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Stronger Language in Radiology Reports Leads to More Follow-Up


Clarity in recommendations leads to a malignant diagnosis in a substantial number of cases.

Strong, specific follow-up recommendations by radiologists in FDG-PET/CT reports result in higher compliance from referring physicians, according to a study in theJournal of the American College of Radiology.

Researchers from the Netherlands performed a retrospective study to investigate how frequently and when referring physicians follow the recommendation in an 18F-fluoro-2-deoxy-D-glucose PET/CT (FDG-PET/CT) report and to determine the diagnostic yield of these recommendations.

The researchers obtained data from 2,496 clinical FDG-PET/CT scans performed at a tertiary care academic medical center in a 1.5-year period. They extracted the following variables from each report that contained a recommendation:

• Patient age
• Patient gender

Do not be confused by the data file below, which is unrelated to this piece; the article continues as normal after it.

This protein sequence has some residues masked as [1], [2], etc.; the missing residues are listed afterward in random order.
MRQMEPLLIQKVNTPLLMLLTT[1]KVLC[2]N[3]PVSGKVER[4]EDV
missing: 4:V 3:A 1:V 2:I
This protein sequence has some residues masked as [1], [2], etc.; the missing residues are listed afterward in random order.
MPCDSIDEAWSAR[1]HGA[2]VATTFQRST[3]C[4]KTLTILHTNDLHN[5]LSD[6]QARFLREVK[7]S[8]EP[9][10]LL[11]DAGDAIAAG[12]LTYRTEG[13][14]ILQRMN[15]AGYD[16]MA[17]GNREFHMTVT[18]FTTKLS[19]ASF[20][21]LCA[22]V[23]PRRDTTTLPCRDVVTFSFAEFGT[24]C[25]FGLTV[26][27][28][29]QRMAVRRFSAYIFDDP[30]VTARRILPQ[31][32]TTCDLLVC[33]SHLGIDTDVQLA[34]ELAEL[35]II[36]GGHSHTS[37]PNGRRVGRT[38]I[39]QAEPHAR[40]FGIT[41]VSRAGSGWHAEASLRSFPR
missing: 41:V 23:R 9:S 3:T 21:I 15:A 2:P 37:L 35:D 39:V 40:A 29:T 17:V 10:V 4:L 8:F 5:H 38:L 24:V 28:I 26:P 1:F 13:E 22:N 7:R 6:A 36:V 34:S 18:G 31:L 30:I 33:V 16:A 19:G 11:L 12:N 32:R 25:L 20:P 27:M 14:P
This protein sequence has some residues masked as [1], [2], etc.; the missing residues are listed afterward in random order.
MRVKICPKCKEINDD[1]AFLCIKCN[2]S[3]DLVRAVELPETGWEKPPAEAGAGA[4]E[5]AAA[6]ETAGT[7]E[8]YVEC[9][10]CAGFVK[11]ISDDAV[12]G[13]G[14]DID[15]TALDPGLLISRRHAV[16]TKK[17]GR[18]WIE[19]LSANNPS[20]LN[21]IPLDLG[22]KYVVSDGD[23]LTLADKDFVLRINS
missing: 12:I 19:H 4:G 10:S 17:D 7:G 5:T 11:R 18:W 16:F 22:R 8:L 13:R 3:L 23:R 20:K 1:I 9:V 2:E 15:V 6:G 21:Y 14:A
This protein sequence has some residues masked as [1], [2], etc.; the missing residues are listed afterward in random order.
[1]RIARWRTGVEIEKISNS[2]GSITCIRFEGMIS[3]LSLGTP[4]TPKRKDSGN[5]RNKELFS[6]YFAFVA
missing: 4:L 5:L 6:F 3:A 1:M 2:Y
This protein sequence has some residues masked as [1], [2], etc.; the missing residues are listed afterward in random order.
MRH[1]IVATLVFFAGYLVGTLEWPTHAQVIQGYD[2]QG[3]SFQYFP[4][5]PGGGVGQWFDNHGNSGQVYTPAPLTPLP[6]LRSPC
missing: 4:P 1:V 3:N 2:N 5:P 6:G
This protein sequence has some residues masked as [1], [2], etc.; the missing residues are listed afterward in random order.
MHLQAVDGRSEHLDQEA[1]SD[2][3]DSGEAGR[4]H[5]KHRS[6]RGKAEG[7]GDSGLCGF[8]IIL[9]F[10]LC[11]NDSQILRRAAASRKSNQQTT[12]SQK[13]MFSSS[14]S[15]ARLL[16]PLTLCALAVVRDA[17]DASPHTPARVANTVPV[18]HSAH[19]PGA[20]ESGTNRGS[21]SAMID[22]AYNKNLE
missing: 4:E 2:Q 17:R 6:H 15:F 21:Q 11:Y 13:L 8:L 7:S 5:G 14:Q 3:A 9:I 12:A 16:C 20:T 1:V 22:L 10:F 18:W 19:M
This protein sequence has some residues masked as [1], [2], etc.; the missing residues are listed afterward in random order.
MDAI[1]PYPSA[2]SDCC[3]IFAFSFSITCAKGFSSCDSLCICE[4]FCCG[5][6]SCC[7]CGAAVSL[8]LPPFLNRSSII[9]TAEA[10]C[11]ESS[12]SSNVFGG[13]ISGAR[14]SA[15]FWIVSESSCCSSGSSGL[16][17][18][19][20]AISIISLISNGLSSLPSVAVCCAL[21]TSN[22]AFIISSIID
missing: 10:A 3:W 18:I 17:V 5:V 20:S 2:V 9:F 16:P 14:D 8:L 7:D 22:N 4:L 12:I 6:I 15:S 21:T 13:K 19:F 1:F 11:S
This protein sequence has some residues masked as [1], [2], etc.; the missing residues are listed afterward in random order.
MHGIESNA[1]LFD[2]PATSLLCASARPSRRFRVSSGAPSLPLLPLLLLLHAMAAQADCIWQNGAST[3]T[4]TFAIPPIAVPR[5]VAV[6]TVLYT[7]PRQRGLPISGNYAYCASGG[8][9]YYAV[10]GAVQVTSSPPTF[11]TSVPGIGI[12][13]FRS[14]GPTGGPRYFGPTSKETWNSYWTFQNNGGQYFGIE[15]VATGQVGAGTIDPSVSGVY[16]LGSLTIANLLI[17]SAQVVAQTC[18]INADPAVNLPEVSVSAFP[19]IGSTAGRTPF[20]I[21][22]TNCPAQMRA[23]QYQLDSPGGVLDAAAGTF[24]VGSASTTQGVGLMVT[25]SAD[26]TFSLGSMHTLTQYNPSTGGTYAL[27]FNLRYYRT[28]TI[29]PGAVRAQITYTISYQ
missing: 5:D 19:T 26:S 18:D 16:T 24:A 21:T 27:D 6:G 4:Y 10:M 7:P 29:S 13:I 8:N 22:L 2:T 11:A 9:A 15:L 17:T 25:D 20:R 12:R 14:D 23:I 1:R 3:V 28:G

• Hospital status (inpatient versus outpatient)
• Indication for FDG-PET/CT scanning
• Descriptive clarity of the recommendation
• Type of recommendation (additional imaging versus other)
• Compliance of the referring physician with the recommendation

The results showed the 2,496 FDG-PET/CT reports contained 193 recommendations (7.7 percent), of which 120 (62.2 percent) were followed by the referring physicians. Only the strength of the recommendation (strong versus weak wording) was significantly associated with the referring physicians’ compliance with the recommendations in the FDG-PET/CT report. Of 120 recommendations that were followed, 21 (17.5 percent) led to a malignancy diagnosis; 3 of the 73 (7.2 percent) recommendations that were not followed proved to have led to a malignancy diagnosis based on follow-up examinations not related to the recommendation; these proportions were significantly different.

The researchers concluded that recommendations for additional radiological and nonradiological examinations in clinical FDG-PET/CT reports were relatively low but recommendations are mostly followed and lead to a malignant diagnosis in a substantial number of cases. Compliance of the referring physician was influenced by the strength of the recommendation.

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